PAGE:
SYDNEY -- The world's biggest economies vowed Sunday to boost global growth by more than $2 trillion over five years, shifting their focus away from austerity as a fragile recovery takes hold.
Finance ministers and central bank governors from the Group of 20, which accounts for 85% of the world economy, also agreed to pursue greater transparency about monetary policy.
They expressed "deep regret" that reforms to the International Monetary Fund have stalled, because the United States Congress has yet to ratify them.
After their meeting in Sydney, the G20 ministers issued what host Australia called "an unprecedented" and unusually brief two-page statement to drive "a return to strong, sustainable and balanced growth in the global economy."
"We will develop ambitious but realistic policies with the aim to lift our collective GDP by more than 2% above the trajectory implied by current policies over the coming five years," they said in reference to two percentage points.
"This is over $2.0 trillion more in real terms and will lead to significant additional jobs."
U.S. Treasury Secretary Jack Lew stressed at a press conference that the G20 had left the austerity debate behind and was fully focused on growth."If you look where we were a year ago, debating austerity... This (weekend) was a debate about how can we work together to share best practices and develop an approach where our individual economies can grow and the global economy can hit the objective that is set forth in this text," he said.
The IMF has said the strategy could add half a percentage point to global growth annually over four years starting next year.
The fund currently projects growth of 3.7% this year and 3.9% in 2015, with each G20 country to hammer out the finer points before the leaders' summit in Brisbane in November.
"We believe that if the reforms that have been identified are adhered to, delivered by the various authorities, then that is a goal that can be achieved or possibly exceeded," said IMF chief Christine Lagarde, adding that meetings were held in an "excellent spirit."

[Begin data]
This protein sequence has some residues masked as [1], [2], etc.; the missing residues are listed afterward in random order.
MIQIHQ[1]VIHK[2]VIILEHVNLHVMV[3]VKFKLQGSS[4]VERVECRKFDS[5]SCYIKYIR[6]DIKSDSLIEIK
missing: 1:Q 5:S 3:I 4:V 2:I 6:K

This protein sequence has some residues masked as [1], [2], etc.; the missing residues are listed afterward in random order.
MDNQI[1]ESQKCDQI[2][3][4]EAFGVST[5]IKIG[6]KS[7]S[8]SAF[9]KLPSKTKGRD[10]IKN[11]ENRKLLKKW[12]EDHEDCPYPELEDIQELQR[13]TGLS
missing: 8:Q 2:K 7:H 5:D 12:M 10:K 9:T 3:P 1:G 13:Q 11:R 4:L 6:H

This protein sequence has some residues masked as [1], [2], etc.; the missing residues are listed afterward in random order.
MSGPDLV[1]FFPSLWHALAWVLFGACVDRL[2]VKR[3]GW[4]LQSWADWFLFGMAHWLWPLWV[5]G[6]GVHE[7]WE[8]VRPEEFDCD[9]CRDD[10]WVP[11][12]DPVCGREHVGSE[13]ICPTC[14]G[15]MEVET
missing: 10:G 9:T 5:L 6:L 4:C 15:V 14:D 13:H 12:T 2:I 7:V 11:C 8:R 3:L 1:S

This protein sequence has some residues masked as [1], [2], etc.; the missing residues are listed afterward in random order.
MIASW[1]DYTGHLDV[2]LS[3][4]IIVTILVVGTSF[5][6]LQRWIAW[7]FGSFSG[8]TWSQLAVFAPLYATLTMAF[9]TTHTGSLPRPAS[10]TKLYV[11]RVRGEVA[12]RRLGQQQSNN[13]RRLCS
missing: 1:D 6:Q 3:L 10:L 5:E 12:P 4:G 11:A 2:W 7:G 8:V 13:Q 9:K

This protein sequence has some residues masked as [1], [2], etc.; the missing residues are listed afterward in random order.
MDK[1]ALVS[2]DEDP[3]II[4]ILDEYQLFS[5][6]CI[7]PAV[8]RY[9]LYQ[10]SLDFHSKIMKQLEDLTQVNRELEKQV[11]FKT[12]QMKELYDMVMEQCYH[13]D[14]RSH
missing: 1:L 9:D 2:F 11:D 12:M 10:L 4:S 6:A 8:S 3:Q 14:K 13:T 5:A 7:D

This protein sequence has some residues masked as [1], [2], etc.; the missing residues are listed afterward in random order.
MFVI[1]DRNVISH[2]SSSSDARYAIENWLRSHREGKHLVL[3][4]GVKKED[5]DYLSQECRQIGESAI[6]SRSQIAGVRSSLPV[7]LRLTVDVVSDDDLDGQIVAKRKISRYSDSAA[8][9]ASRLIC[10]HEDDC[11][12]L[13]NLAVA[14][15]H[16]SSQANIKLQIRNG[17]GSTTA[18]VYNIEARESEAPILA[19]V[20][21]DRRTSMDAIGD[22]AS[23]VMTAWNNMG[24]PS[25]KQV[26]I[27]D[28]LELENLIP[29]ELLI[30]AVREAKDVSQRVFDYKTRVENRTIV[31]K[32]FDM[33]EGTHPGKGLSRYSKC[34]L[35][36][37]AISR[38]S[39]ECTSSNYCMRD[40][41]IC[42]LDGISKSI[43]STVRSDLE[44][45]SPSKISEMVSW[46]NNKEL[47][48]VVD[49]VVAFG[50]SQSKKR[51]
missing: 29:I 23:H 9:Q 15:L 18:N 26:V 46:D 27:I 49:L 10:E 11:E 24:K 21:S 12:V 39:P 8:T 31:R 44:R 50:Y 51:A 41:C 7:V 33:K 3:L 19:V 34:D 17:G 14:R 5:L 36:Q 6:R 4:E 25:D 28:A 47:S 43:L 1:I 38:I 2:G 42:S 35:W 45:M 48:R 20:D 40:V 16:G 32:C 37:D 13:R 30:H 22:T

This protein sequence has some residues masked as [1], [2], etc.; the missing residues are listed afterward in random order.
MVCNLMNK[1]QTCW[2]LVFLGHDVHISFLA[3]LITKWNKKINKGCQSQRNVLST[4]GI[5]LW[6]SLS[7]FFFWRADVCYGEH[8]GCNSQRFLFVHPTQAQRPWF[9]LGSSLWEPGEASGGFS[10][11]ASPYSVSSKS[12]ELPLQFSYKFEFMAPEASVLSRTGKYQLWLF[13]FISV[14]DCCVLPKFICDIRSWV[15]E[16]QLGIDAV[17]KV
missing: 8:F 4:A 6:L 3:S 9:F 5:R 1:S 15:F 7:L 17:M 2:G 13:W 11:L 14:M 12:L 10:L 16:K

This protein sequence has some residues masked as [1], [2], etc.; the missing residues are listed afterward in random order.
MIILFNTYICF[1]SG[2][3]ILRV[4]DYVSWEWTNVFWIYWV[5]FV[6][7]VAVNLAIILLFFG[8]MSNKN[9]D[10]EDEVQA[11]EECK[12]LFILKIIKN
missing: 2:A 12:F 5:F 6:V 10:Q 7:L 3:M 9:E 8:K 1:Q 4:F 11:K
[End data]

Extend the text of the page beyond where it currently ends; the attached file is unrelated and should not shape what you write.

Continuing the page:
Ministers said the figure could be reached by increasing investment and employment and enhancing trade, adding that there was "no room for complacency" and that addressing the challenges "requires ambition."
Australian Treasurer Joe Hockey, the G20 chair, had been pushing ministers to agree to faster global growth targets, with private-sector investment as a central plank. He stressed the need for structural reforms to drive growth.
The fallout being felt by some emerging economies as the US Federal Reserve winds back its mammoth stimulus programme was another lightning-rod issue in Sydney. Acknowledging complaints by emerging economies that a lack of communication has worsened the impact on their markets, which have suffered capital flows and currency volatility, the G20 agreed to more transparency. "We all stand ready to take the necessary steps to maintain price stability, by addressing in a timely manner deflationary and inflationary pressures," they said in a final communique.
Hockey, who agrees with the U.S. that countries must make their own reforms to bolster their economies and blunt the impact of quantitative easing, said there had been "honest" discussions about the impact of tapering. "The fact is that there was proper recognition that the movement of monetary policy in major developed countries either way, whether it be tightening or easing, has an impact," he said.
The meeting also made clear its "deep regret" that IMF reforms to give a greater say to emerging-market economies, and particularly China, have stalled. The U.S. Congress has refused its support despite requests from the White House.
"Our highest priority remains ratifying the 2010 reforms, and we urge the U.S. to do so before our next meeting in April," the G20 said.
Emerging-market economies, including China and Brazil, have complained for years that their relatively small voting rights in the institution do not properly reflect their real power in the world economy.
-Martin Parry, AFP
Copyright Agence France-Presse, 2014